The Role of Faith in Development Work

As of late, I’ve been deeply affected by the video shown below. Tim Costello’s (CEO of World Vision Australia) articulation of poverty and the role of faith in development work has had the particular quality of opening my eyes to the reality of what I’ve been seeing all tim costelloalong.

His placing of poverty in the larger framework of ‘relationships, transformation and mystery‘ holds the potential of glimpsing a larger vision of what is at stake – a framework that will require very different solutions than mere efficiency or monetary matters.

Notice particularly how Tim suggests that this framework actually shifts the connotations of our Christian vocabulary. As he says, rather than ‘sin’ just being the inability or refusal to worship God; the word takes on a new meaning as it is entangled in the messiness of human society which involves not only greed and hatred and such, but also the lack of clean water, lack of food, or a situation that is ‘enslaving’. New and fruitful connotations of ‘salvation’ can then proceed from those definitions of ‘sin’ – which is basically a matter of finding new and faithful ways of articulating the ‘saving work of Christ in the world’.

Articulation of the problem matters because working towards a solution matters.

Secondly, this language frames poverty as everyone’s issue. It is not just a ‘bum deal’ for those trapped in various types of slavery. This language shifts the responsibility to all people. We are both the problem-makers and those who bear the solution for each other. A false framework for poverty is one that maintains the dichotomy of rich and poor. As if the only ones who need ‘liberation’ are the ‘poor’. And as if the only ones who bear the solutions are the ‘rich’.

constat-rioNot only is that a false and generalized dichotomy, but a ‘have’ finds its identity in relation to a ‘have-not’. The terms (and realities) are etymologically and socially connected. Enslavement and freedom are not isolated realities. Both constructed identities are found at the expense or the benefit of the other. I am not saying that we are all connected in some spiritual or cosmic or ‘we are all the same stuff’ kind of way.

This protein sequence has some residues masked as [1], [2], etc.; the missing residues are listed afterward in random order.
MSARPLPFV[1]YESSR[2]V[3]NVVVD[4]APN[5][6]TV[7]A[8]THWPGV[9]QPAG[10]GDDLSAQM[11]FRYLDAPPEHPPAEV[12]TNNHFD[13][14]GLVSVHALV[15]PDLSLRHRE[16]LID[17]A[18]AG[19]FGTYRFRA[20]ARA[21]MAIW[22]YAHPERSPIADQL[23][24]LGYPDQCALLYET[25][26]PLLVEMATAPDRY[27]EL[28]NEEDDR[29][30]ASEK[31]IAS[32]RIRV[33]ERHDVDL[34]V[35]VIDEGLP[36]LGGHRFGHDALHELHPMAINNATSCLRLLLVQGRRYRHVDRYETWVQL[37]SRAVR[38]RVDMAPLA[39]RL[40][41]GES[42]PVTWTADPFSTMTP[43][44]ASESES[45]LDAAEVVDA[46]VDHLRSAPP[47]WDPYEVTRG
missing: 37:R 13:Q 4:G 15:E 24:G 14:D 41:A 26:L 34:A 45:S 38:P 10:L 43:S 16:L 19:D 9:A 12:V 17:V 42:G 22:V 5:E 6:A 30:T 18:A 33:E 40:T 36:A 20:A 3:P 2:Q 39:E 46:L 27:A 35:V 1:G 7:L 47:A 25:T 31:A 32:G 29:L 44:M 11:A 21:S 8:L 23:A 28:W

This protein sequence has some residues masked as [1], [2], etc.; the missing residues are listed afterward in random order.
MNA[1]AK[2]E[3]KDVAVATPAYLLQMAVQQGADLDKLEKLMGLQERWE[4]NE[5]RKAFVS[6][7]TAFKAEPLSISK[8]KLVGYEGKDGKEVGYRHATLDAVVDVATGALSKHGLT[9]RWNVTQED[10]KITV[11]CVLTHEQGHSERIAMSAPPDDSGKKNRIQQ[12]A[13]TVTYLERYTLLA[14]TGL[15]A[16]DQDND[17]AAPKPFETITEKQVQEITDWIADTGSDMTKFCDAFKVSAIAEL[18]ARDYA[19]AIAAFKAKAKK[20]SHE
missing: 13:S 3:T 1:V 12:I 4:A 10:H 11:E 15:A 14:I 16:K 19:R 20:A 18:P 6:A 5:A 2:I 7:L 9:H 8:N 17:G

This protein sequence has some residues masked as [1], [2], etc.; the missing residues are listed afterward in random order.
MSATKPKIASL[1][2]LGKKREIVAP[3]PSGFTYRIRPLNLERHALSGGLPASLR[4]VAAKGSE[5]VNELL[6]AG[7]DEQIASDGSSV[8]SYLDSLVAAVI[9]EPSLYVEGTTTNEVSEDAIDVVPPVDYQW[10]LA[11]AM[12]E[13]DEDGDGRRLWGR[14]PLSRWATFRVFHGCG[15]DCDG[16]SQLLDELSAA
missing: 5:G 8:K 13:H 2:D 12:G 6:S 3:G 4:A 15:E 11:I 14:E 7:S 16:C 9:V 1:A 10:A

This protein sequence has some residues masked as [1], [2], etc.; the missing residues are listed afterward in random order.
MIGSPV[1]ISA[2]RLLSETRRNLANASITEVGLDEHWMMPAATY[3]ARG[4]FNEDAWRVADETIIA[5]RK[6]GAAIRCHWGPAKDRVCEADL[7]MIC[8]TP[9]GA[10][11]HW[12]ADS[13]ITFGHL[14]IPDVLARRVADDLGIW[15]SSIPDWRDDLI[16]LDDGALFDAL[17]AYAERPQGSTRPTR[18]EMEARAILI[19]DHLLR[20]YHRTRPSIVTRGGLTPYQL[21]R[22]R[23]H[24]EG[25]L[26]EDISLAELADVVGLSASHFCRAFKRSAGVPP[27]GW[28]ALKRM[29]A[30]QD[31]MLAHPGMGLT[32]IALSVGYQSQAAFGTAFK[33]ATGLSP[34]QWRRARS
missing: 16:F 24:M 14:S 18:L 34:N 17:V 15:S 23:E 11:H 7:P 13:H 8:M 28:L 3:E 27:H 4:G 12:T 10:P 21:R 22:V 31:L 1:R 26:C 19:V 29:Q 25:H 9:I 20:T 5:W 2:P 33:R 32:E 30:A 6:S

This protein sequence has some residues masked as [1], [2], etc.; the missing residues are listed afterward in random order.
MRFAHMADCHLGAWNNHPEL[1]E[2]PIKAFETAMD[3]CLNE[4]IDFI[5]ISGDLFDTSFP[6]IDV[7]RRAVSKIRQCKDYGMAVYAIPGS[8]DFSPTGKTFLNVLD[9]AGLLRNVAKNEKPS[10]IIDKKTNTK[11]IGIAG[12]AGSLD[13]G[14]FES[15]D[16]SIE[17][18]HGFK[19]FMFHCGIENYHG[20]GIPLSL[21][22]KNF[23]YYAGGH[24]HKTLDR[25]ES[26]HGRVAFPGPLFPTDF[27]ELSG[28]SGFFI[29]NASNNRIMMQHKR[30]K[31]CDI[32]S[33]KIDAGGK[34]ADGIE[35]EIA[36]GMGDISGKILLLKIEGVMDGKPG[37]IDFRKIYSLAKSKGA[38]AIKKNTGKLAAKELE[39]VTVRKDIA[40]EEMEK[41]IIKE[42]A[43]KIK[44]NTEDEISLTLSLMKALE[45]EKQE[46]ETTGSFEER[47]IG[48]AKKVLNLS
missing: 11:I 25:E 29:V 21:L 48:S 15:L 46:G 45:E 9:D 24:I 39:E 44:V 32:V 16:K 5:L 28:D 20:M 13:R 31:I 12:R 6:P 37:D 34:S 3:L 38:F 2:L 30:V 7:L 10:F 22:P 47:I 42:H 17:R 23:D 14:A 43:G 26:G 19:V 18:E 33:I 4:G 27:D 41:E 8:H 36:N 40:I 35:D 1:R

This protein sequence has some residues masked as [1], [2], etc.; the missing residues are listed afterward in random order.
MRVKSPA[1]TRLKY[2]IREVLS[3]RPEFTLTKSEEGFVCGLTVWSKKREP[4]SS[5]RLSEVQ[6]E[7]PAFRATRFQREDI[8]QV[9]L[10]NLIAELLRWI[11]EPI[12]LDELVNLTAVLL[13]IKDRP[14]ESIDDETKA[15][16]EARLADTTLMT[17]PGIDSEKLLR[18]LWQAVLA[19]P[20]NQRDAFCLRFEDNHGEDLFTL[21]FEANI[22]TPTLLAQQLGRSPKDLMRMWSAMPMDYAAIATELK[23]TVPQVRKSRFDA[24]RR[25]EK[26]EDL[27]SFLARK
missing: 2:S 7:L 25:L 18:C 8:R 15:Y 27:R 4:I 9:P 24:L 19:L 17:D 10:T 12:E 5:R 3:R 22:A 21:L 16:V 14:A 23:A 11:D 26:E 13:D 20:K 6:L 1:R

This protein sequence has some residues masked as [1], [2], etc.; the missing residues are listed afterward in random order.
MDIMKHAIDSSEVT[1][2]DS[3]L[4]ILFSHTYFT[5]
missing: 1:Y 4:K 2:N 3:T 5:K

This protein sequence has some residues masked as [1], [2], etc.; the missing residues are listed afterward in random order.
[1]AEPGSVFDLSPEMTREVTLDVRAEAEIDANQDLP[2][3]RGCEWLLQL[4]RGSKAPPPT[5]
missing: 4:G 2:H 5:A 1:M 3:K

But rather – for Christians especially – we are called to find ourselves as the people through whom God is working to bring his salvation to bear in this world in every way possible. We are (just like everyone else) part of the problem, yet strangely also, we also bear about the solution in so far as we are the tangible availability of Christ for one another. God could zap the world clean and perfect sure – but that doesn’t seem to be his modus operandi does it? He seems to choose to come down to our level – to accommodate his work to our willingness and abilities, to limit himself to us – in order to see his work done through his people and as Blaise Pascal has told us, ‘to give humans the dignity of causality‘.

Therefore, as Christians, sin matters because salvation matters. And where sin steals, kills and destroys (which is basically wherever humans are) – then that is where redemption and liberation must be worked out. Our work then as socially-oriented-beings is to find ourselves at the places where the world is in pain (which is everywhere) and to create space for that loving, restorative presence of God to bear more fully in that place. Sure, it isn’t that easy and in fact, we all bring with ourselves more of the problem don’t we? – but that is perhaps part of the point – we work out our collective and individual salvation with fear and trembling.

To me, this is an articulation of development work that I can get behind. Many thanks to Tim Costello for bringing some of these thoughts to our attention more fully.

Please do yourself a favor and watch the interview here:

Published by Ryan Hayes

Ryan Hayes is a development practitioner, teacher and co-author of his first book of poems, Paralipomenon. Being born in Nairobi, Kenya and living most of his life in Africa, he has a wealth of experience and understanding into the cultural and linguistic factors of South-East Africa. Ryan is happily married to Justine with whom they have begotten three beautiful girls – Amelie, Lily and Rylee. He is a lifelong learner and devoted student of Jesus, mysticism, quantum physics and the human psyche.

2 thoughts on “The Role of Faith in Development Work

  1. Wow Son, your posts just keep getting better. You fleshed out Tim’s talk for me and helped me to better see its implications in our world. Your reflections on how interwoven (like it or not) the haves are with the have-nots was very good. More people need to hear these reflections. Part, not all, of sin & salvation involving dirty water & malaria are new insights from Tim that you articulated well.

    Thank you for taking time to write.

    Love, Dad

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